President Obama’s push for electronic medical records has faced resistance from those who question whether health information technology systems can protect patient privacy.
So last week, the U.S Department of Health and Human Services hired a public relations firm to try to win consumer trust.
The irony? The firm chosen for the job — Ketchum Inc. — was hip-deep in controversy a few years ago for producing a series of fake TV news stories that violated a federal ban on propaganda. The company also drew fire for channeling taxpayer funds to a conservative pundit to promote the Bush administration’s education policies.
Ketchum, based in New York, is one of the world’s largest public relations firms, with a host of large corporate clients and a history of winning government contracts.
Company spokeswoman Alicia Stetzer declined to answer questions about the $25.8 million contract, funded by the federal stimulus package. Nancy Szemraj, a spokeswoman for the government’s health IT initiative, said the PR firm won the contract over four other companies because of its ability to attract public acceptance.
“Ketchum has a long rich history of doing outstanding communication outreach work for large social marketing endeavors,” Szemraj said. “They are very capable of moving the needle, with has to happen here.”
She noted that Ketchum’s work helped HHS enroll 35 million people in the Medicare prescription drug program. And she said all of the firm’s marketing ideas would be reviewed by senior managers at HHS.
Consumer advocates warned that the PR contract will only heighten skepticism about the security of online health records. A poll conducted last year by NPR, the Kaiser Family Foundation and the Harvard School of Public Health found that roughly six in 10 Americans lack confidence in the privacy of online health records.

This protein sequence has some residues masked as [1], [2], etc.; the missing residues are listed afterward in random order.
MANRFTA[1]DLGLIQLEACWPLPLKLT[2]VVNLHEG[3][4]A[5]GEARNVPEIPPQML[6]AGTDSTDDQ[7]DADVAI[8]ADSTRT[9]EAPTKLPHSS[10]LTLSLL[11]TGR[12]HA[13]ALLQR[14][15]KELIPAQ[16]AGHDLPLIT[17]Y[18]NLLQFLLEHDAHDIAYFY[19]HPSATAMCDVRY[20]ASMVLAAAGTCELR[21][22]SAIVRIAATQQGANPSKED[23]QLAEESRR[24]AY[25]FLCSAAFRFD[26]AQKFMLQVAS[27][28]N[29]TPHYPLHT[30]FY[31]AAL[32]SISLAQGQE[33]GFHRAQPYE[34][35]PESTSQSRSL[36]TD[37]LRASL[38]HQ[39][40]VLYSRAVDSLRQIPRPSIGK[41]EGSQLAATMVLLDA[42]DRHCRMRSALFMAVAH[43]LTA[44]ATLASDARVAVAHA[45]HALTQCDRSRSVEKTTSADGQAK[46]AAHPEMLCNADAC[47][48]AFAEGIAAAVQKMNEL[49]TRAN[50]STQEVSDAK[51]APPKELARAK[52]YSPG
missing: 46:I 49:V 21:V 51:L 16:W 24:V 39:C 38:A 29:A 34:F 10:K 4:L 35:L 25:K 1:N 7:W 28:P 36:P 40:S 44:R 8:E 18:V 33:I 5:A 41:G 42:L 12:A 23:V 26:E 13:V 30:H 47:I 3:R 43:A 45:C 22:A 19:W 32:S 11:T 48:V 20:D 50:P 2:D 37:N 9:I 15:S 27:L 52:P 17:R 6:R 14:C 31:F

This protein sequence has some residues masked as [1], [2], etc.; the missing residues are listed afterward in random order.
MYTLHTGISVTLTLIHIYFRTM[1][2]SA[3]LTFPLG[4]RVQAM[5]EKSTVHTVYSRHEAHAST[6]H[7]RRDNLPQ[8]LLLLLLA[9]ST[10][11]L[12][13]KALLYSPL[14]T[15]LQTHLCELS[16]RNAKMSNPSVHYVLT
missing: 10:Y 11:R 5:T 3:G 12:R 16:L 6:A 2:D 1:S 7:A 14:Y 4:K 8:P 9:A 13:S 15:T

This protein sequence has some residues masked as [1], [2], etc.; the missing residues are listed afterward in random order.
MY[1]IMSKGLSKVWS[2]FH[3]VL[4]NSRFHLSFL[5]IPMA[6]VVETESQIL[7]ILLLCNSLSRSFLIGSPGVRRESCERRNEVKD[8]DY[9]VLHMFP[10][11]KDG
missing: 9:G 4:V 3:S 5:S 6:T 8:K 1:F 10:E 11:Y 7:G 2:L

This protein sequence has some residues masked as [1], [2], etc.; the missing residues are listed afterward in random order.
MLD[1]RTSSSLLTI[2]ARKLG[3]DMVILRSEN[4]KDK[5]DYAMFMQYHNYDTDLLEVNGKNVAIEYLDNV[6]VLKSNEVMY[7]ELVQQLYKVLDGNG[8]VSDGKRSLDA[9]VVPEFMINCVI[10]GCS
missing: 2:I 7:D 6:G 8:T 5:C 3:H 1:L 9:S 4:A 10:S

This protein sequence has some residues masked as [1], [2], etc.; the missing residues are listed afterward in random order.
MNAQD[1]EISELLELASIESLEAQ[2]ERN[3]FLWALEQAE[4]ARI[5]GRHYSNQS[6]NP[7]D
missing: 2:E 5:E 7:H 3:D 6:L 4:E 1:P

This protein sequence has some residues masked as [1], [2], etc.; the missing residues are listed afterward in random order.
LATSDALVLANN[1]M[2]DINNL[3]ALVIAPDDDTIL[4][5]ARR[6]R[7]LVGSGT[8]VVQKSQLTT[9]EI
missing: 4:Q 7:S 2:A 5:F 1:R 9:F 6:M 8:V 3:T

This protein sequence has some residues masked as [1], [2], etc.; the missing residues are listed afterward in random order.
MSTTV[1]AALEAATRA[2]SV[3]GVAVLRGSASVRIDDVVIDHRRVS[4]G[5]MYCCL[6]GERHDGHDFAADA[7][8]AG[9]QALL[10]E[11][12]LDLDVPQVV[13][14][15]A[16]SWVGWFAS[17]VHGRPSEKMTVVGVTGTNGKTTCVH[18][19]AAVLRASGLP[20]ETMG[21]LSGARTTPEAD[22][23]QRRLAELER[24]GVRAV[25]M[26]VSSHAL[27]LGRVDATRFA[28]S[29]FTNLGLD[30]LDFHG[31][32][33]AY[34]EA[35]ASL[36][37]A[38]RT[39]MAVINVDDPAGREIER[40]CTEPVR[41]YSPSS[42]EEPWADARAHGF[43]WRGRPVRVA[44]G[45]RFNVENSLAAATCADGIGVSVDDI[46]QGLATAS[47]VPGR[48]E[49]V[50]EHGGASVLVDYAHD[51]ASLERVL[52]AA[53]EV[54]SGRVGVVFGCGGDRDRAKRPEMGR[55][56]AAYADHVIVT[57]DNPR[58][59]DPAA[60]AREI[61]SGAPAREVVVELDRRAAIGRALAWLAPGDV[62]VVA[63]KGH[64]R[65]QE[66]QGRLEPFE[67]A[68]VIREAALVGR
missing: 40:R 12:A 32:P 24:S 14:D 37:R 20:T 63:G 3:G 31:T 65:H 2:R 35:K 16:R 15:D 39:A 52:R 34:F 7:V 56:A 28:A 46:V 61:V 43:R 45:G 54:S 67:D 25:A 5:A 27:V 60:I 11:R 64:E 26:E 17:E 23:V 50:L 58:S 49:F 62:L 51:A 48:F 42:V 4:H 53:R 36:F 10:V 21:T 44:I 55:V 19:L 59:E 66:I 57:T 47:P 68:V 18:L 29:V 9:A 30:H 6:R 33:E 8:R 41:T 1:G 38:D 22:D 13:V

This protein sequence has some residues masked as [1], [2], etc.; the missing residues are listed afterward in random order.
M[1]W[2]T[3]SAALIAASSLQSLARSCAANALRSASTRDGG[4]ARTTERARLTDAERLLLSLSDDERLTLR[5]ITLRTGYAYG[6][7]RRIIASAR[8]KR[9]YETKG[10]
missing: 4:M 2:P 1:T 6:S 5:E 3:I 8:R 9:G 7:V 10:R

“The public has always been very suspicious over whether electronic health information will be safe,” said Dr. Deborah C. Peel, a physician and founder of the Coalition for Patient Privacy, which includes consumer, privacy and health groups. Peel called Ketchum a “very, very troubling choice because the last thing the public needs are more tricks being pulled on them.”
During the Bush administration, Ketchum and its former lobbying arm, the Washington Group, had several prominent Republicans on the payroll, including former New York Rep. Susan Molinari. In the last year, it has beefed up its Democratic credentials, hiring Jonathan Kopp, a member of the Obama campaign’s national media team, and Donald J. Foley, a longtime Democratic strategist.
Ketchum has continued to draw government work – particularly from HHS – despite a series of reports in 2004 and 2005, in which Government Accountability Office investigators found it had produced a series of video news releases that constituted “covert propaganda” because they did not disclose they were paid for by the federal government.
The segments aired during local television broadcasts on at least 40 stations across the country. Designed to look like news reports, each concluded with a paid actor posing as a journalist reporting from Washington.
One series was produced for HHS in an effort to promote the Medicare prescription drug program to seniors. The others were paid for by the Department of Education. Overall, video news releases have become increasingly common, used by large public relations firms and companies to repackage advertisements as news.
Ketchum was involved in a separate controversy in 2005, when reports surfaced that it had used taxpayer funds to pay syndicated columnist Armstrong Williams $240,000 to promote the No Child Left Behind education bill during radio broadcasts as part of outreach to the African-American community.
In both instances, Ketchum defended its tactics. Stetzer referred reporters to a 2005 PR Week article, in which CEO Ray Kotcher said, “There is no indication that it was ever the intent of Ketchum or any of our people to mislead anyone.”
This time around, HHS has hired Ketchum to provide a “comprehensive campaign for communications and education,” to encourage doctors and hospitals to adopt health IT and to assure the public that their information will be safe.
The campaign is part of the administration’s $26 billion health IT program, also backed by the stimulus package, which aims to spearhead the transition to online medical records through grants, bonuses to doctors and hospitals, and the development of national standards.